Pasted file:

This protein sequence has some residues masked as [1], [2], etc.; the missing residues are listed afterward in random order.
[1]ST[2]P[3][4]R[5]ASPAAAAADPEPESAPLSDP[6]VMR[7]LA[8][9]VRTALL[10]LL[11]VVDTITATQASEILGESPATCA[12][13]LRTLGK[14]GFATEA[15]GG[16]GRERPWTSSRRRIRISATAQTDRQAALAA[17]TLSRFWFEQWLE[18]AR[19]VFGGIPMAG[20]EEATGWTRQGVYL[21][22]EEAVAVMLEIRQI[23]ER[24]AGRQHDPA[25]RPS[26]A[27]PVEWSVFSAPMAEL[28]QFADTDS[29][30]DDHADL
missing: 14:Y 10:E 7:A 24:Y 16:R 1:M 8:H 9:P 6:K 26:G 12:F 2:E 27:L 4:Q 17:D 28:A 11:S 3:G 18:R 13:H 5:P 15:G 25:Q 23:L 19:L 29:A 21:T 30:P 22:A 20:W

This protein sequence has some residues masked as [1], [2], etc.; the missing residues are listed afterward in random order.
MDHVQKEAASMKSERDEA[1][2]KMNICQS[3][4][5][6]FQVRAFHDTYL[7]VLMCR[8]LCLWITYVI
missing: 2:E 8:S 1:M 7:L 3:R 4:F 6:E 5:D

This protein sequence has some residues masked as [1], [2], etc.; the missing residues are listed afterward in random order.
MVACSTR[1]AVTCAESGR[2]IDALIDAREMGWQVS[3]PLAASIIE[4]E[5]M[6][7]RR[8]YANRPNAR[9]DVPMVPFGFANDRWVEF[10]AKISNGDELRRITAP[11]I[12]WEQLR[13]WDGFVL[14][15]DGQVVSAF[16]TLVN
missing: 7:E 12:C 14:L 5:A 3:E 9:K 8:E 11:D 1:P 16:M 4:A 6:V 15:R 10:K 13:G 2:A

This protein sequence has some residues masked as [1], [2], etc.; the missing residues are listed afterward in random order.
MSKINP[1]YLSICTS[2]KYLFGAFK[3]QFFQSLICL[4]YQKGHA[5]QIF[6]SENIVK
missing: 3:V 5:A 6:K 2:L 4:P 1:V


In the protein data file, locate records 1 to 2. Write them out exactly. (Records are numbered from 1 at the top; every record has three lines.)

This protein sequence has some residues masked as [1], [2], etc.; the missing residues are listed afterward in random order.
[1]ST[2]P[3][4]R[5]ASPAAAAADPEPESAPLSDP[6]VMR[7]LA[8][9]VRTALL[10]LL[11]VVDTITATQASEILGESPATCA[12][13]LRTLGK[14]GFATEA[15]GG[16]GRERPWTSSRRRIRISATAQTDRQAALAA[17]TLSRFWFEQWLE[18]AR[19]VFGGIPMAG[20]EEATGWTRQGVYL[21][22]EEAVAVMLEIRQI[23]ER[24]AGRQHDPA[25]RPS[26]A[27]PVEWSVFSAPMAEL[28]QFADTDS[29][30]DDHADL
missing: 14:Y 10:E 7:A 24:Y 16:R 1:M 8:H 9:P 6:K 26:G 12:F 2:E 27:L 4:Q 17:D 28:A 11:S 3:G 18:R 13:H 5:P 15:G 25:Q 23:L 19:L 29:A 21:T 30:P 22:A 20:W

This protein sequence has some residues masked as [1], [2], etc.; the missing residues are listed afterward in random order.
MDHVQKEAASMKSERDEA[1][2]KMNICQS[3][4][5][6]FQVRAFHDTYL[7]VLMCR[8]LCLWITYVI
missing: 2:E 8:S 1:M 7:L 3:R 4:F 6:E 5:D